In order for you to steer clear from the same issues that I have experienced, to develop a leadership image from the start, follow the tips below:

1. Arrive to work early and leave late on your first day

Arriving early to work demonstrate your motivation, your eagerness to learn and gives you more credit as a professional.

In addition, arriving early will allow you to get a general feel of your new colleagues’ arrival time, schedules, morning procedures.

It will also give you a time to which you will be expected to show up at work.

On your first day, at least, make sure to leave the office after a few coworkers have left the office and not before everyone else does.

2. Dress appropriately and to look your best

Undeniably, your coworkers will make snap decisions about you without getting to know or understanding your core values.

Subsequently, they will judge your book by its cover, no matter how you feel or what you say.

Dressing appropriately, without drawing attention to yourself,  gives the perception that you fit in, that you are the right person for the job, and that you care about yourself and others.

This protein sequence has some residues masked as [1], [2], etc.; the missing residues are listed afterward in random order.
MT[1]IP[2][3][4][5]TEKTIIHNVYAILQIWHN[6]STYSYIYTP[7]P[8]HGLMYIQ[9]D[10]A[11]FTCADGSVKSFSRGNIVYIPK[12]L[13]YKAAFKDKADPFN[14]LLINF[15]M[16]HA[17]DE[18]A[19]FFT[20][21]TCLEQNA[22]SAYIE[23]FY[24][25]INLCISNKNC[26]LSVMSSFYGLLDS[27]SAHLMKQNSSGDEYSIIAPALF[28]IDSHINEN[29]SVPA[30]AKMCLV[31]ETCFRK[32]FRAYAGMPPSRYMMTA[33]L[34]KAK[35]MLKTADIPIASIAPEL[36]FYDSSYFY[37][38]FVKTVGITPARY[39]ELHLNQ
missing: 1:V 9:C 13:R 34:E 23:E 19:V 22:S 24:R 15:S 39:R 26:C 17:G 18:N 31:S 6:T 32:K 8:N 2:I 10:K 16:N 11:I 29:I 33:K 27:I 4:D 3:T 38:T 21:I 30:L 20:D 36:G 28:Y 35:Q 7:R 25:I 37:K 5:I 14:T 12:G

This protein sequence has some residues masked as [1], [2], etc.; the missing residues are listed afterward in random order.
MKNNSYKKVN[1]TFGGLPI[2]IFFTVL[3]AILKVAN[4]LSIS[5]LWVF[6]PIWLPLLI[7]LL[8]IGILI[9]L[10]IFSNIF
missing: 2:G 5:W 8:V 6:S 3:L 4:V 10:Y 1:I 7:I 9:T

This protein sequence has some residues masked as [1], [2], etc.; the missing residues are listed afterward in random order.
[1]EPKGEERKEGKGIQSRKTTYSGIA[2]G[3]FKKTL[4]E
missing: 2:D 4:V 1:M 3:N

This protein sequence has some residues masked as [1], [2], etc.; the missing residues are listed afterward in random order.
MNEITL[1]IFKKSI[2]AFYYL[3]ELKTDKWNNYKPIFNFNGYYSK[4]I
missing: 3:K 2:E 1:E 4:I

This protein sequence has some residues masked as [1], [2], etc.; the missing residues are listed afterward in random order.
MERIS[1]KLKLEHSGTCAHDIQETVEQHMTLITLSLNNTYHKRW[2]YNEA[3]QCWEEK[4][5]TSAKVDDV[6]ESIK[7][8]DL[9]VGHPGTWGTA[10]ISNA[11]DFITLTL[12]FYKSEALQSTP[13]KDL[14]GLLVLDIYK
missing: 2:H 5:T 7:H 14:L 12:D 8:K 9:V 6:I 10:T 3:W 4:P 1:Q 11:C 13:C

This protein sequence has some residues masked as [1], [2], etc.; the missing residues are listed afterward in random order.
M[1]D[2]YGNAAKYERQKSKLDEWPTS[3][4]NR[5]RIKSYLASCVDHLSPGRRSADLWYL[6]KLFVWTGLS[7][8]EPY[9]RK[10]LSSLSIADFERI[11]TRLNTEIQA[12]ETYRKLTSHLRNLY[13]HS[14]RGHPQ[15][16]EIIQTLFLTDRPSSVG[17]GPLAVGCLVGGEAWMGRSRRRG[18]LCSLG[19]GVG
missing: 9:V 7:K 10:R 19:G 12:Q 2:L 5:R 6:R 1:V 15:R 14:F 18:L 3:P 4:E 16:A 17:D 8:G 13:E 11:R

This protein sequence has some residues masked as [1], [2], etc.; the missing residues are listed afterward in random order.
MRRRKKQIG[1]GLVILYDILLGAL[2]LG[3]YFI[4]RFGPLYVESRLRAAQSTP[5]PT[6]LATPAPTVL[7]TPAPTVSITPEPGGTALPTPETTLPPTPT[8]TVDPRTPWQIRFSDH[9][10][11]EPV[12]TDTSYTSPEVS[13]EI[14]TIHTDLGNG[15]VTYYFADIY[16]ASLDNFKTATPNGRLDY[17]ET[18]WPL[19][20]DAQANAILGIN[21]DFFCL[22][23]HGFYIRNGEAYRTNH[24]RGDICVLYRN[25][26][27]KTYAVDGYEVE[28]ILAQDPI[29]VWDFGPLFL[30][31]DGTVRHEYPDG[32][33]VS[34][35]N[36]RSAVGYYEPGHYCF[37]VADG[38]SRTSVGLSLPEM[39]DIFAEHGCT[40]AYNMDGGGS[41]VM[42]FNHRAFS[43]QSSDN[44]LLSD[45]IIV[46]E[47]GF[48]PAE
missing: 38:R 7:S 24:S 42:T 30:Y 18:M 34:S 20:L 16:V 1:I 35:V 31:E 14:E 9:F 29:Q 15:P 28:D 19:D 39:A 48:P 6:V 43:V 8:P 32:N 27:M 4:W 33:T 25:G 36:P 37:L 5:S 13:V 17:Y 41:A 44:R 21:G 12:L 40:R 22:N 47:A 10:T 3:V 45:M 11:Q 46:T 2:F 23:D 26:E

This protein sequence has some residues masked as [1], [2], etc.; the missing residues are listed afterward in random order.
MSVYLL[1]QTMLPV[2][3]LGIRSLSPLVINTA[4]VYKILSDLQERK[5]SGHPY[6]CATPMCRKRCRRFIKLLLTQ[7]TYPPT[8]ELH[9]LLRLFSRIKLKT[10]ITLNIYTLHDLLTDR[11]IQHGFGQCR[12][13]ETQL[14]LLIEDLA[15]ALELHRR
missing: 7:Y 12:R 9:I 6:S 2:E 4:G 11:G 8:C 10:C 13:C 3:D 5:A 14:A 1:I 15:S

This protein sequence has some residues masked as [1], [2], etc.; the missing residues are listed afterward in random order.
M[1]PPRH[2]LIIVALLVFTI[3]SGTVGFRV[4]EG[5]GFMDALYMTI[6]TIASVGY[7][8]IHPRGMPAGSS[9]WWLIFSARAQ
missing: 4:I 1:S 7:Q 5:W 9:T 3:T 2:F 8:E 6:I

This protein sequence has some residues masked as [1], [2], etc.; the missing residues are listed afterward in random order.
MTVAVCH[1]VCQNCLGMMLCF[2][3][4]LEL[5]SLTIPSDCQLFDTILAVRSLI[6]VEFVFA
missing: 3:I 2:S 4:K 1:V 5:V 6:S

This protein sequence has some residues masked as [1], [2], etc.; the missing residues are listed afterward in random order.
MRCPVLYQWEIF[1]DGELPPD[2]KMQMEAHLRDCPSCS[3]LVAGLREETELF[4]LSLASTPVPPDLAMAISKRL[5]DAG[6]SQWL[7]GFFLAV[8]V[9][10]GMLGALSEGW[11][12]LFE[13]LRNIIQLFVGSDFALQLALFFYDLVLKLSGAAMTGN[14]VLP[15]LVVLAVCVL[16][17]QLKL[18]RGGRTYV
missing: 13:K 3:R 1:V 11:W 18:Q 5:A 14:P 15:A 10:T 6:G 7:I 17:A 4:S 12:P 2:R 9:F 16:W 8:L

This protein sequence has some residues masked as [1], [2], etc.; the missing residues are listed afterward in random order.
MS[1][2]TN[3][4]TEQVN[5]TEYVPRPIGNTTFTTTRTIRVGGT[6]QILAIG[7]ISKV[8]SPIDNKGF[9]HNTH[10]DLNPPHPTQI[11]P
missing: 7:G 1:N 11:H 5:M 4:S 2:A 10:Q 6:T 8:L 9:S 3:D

At your job interview, you had the time to consider the company culture and to take notes on the proper attire to fit in.

Even on casual Fridays, groom yourself, do your best to look the part, and to dress for  the job you want and not for the one you have.

3. Be confident, positive and prepared for a full-blown interview from your colleagues

After the job interview, take heed of the coworkers interviews.

Most likely, they will ask about your education, your professional experience, your professional competencies for the job, a description of your current position, and the members of your team. Prepare a short presentation of yourself to introduce yourself confidently.

4. Assume also that some of your coworkers won’t bother to get to know you

So, you will have to take initiative and make the first steps.

Extend a firm handshake, smile and proactively introduce yourself by using the short presentation about yourself and to control the message regarding yourself.

Also, prepare a set of probing questions for your coworkers.

5. Observe your coworkers in return, their behavior towards one another, towards their boss

Don’t be fooled, on your first day, most of your coworkers will be on their best behavior around you and will try their best for you to like them.

Withal, you can discreetly notice the clicks and the areas and subjects that bring tension.

6. Pay attention to company culture

Who gives orders, who is the unofficial leader, who arrives early and who arrives late, who takes coffee breaks and how often, who start the lunch process, where lunch takes place and for how long…does everyone work out? Should you go to the after works?